By Chris Rogers
Capitalism and Its Alternatives is a concise and critical examination of capitalism, its alternatives, and how social and economic change might be achieved.
The global economic crisis has catalysed debates about the merits of capitalism as a system for organizing production, distribution and exchange. Political elites have argued that capitalism is not fundamentally pernicious or crisis-prone and can be successfully reformed with the right set of policies. Conversely, many have argued that a wholesale change of attitude towards the status and creation of wealth in contemporary society is required if crises of this kind are to be prevented in the future.
In Capitalism and Its Alternatives, Chris Rogers provides a critical introduction to theories of capitalism and to the forms of its crises in historical and contemporary contexts, as well as reflecting on the practice of anti-capitalism and the ways that economic and social relations are shaped, reshaped and resisted. Crucially, the book asks two key questions:
- What alternatives to capitalism exist?
- By what processes and through what institutions might they be achieved?
About Chris Rogers
Chris Rogers is Associate Professor of Political Economy and Public Policy at the University of Warwick. Chris’ research interests focus on the politics of economic policy-making, Marxist political economy and Marxist state theory, and the co-operative movement. More recently, Chris has been considering the transformative potential of established and emerging forms of mutual and cooperative organisation, and the various ways in which they have been subjected to the discipline of the capitalist market economy.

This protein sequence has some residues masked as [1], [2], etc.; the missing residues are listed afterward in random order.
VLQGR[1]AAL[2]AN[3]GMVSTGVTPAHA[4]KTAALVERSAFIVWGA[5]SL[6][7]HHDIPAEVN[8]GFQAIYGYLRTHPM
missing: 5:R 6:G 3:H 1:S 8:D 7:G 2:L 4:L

David Lane on Political Studies Review wrote:
"Capitalism and its Alternatives is a dense and detailed interpretation of differing theories of capitalism and possible alternatives. Rogers, drawing upon the Open Marxist tradition highlights varying understandings of capitalism and provides solid analysis, alongside biting critiques. The central argument of the book is that capitalism has an intrinsic tendency towards crisis that makes an alternative to the system both desirable and justifiable. [...] The approach in Chapter One is quite novel. Rather than a lengthy exposition of the whole edifice of capitalism, Rogers utilises four figures as a platform to display core ideas of capitalism. There are sections on Adam Smith, Karl Marx, John Maynard Keynes and Friedrich Von Hayek. [...] The focus in Chapter Two is to incorporate the ideas of capitalist functionality discussed in Chapter One with a specific focus on crisis. The three crises discussed are the Great Depression, the breakdown of the Bretton Woods system and the 2007-8 recession. [...] The formal focus on historical crisis is detailed and well made. However, it is when Rogers engages in critique that he comes into his own, providing details on the reasons behind each crisis which he does not over-complicate. His fundamental point is to reiterate the contradictory nature of the social relations upon which capitalist accumulation rests. [...] Moving on from capitalism per se, Rogers begins discussing alternative forms of capitalism in Chapter Three. This begins with an account of libertarianism drawing on the work of Hayek and Robert Nozick. He then presents analyses of cooperativsm, specifically the ideas of Robert Owen, and then socialist forms of society, mainly focusing on social democracy of the 20th century. In each case Rogers presents a for and against style of engagement, first of all noting the core tenets of each idea and then providing a critical interrogation of its ideals and how it has fared practically. [...] The final chapter discusses the various ways that capitalism can and has been resisted. [...] This chapter and the conclusion provide a good examination of the problems and issues of anti-capitalism. Rogers’s arguments are persuasive and it is refreshing to see a book that does not simply conflate all anti-capitalist struggles and movements under the umbrella of the official communist movements of the 20th century."